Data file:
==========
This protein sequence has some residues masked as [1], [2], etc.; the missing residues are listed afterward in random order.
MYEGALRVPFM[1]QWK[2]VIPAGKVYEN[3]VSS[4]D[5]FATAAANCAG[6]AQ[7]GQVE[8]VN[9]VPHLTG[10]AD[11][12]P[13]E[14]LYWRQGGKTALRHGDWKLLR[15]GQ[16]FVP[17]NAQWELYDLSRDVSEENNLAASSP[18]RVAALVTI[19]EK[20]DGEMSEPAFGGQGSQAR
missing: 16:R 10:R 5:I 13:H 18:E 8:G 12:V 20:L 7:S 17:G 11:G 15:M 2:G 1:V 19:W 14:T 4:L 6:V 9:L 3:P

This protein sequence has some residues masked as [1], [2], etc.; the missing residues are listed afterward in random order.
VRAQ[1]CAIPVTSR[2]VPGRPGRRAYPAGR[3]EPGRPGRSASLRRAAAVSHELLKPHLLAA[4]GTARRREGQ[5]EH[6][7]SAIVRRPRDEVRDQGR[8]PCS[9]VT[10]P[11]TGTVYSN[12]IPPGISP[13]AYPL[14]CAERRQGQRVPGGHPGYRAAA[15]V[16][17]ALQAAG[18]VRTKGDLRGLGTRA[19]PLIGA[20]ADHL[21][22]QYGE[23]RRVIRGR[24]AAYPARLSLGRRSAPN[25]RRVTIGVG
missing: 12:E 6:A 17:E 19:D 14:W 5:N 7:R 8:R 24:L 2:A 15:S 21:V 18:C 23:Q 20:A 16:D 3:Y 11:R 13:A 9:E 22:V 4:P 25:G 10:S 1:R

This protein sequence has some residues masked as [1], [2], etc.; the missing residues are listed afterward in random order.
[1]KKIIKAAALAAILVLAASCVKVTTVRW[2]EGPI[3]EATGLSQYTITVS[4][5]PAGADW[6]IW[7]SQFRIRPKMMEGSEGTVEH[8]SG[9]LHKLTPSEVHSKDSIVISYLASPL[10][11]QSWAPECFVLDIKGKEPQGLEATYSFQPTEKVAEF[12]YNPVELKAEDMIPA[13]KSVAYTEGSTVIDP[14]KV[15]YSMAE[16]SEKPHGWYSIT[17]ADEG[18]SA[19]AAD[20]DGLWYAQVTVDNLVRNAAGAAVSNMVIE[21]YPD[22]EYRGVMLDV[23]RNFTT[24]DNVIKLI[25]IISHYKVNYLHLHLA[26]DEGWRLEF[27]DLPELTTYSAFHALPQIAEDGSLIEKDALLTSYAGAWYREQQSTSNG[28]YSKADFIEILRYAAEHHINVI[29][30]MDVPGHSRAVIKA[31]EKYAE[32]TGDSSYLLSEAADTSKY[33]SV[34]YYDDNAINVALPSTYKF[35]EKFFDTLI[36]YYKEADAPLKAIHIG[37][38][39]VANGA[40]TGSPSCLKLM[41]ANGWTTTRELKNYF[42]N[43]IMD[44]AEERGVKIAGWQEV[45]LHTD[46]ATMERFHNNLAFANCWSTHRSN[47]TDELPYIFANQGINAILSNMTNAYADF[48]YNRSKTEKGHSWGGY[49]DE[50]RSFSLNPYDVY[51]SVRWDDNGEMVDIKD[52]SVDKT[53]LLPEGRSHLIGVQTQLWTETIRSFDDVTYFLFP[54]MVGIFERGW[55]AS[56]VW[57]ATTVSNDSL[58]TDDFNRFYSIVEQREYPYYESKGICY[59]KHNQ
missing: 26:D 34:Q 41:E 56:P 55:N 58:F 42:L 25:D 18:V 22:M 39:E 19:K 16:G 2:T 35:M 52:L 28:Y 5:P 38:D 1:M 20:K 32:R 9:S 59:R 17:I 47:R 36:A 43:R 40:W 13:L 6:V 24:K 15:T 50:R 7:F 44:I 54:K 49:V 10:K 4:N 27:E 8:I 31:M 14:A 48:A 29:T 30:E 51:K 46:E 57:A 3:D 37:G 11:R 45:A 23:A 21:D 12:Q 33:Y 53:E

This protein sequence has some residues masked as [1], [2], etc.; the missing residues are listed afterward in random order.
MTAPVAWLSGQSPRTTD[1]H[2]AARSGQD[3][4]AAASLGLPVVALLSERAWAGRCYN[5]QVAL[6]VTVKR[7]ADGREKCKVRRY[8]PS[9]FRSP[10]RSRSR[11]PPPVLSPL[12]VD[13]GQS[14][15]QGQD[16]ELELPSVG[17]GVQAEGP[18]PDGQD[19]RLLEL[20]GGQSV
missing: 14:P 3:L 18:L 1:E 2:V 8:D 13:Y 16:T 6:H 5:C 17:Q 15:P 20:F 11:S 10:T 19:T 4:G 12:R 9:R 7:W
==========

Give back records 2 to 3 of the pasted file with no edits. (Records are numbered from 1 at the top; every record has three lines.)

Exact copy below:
This protein sequence has some residues masked as [1], [2], etc.; the missing residues are listed afterward in random order.
VRAQ[1]CAIPVTSR[2]VPGRPGRRAYPAGR[3]EPGRPGRSASLRRAAAVSHELLKPHLLAA[4]GTARRREGQ[5]EH[6][7]SAIVRRPRDEVRDQGR[8]PCS[9]VT[10]P[11]TGTVYSN[12]IPPGISP[13]AYPL[14]CAERRQGQRVPGGHPGYRAAA[15]V[16][17]ALQAAG[18]VRTKGDLRGLGTRA[19]PLIGA[20]ADHL[21][22]QYGE[23]RRVIRGR[24]AAYPARLSLGRRSAPN[25]RRVTIGVG
missing: 12:E 6:A 17:E 19:D 14:W 5:N 7:R 8:R 24:L 2:A 15:S 21:V 18:C 23:Q 20:A 16:D 3:Y 11:R 13:A 9:E 22:V 4:P 25:G 10:S 1:R

This protein sequence has some residues masked as [1], [2], etc.; the missing residues are listed afterward in random order.
[1]KKIIKAAALAAILVLAASCVKVTTVRW[2]EGPI[3]EATGLSQYTITVS[4][5]PAGADW[6]IW[7]SQFRIRPKMMEGSEGTVEH[8]SG[9]LHKLTPSEVHSKDSIVISYLASPL[10][11]QSWAPECFVLDIKGKEPQGLEATYSFQPTEKVAEF[12]YNPVELKAEDMIPA[13]KSVAYTEGSTVIDP[14]KV[15]YSMAE[16]SEKPHGWYSIT[17]ADEG[18]SA[19]AAD[20]DGLWYAQVTVDNLVRNAAGAAVSNMVIE[21]YPD[22]EYRGVMLDV[23]RNFTT[24]DNVIKLI[25]IISHYKVNYLHLHLA[26]DEGWRLEF[27]DLPELTTYSAFHALPQIAEDGSLIEKDALLTSYAGAWYREQQSTSNG[28]YSKADFIEILRYAAEHHINVI[29][30]MDVPGHSRAVIKA[31]EKYAE[32]TGDSSYLLSEAADTSKY[33]SV[34]YYDDNAINVALPSTYKF[35]EKFFDTLI[36]YYKEADAPLKAIHIG[37][38][39]VANGA[40]TGSPSCLKLM[41]ANGWTTTRELKNYF[42]N[43]IMD[44]AEERGVKIAGWQEV[45]LHTD[46]ATMERFHNNLAFANCWSTHRSN[47]TDELPYIFANQGINAILSNMTNAYADF[48]YNRSKTEKGHSWGGY[49]DE[50]RSFSLNPYDVY[51]SVRWDDNGEMVDIKD[52]SVDKT[53]LLPEGRSHLIGVQTQLWTETIRSFDDVTYFLFP[54]MVGIFERGW[55]AS[56]VW[57]ATTVSNDSL[58]TDDFNRFYSIVEQREYPYYESKGICY[59]KHNQ
missing: 26:D 34:Q 41:E 56:P 55:N 58:F 42:L 25:D 18:V 22:M 39:E 19:K 16:G 2:T 35:M 52:L 28:Y 5:P 38:D 1:M 20:K 32:R 9:S 59:R 17:I 47:R 36:A 43:R 40:W 13:L 6:V 24:K 15:T 50:R 7:F 44:I 54:K 49:V 10:K 4:N 27:E 8:I 31:M 14:A 48:A 29:T 30:E 51:K 46:E 57:A 3:D 37:G 11:R 45:A 23:A 21:D 12:Q 33:Y 53:E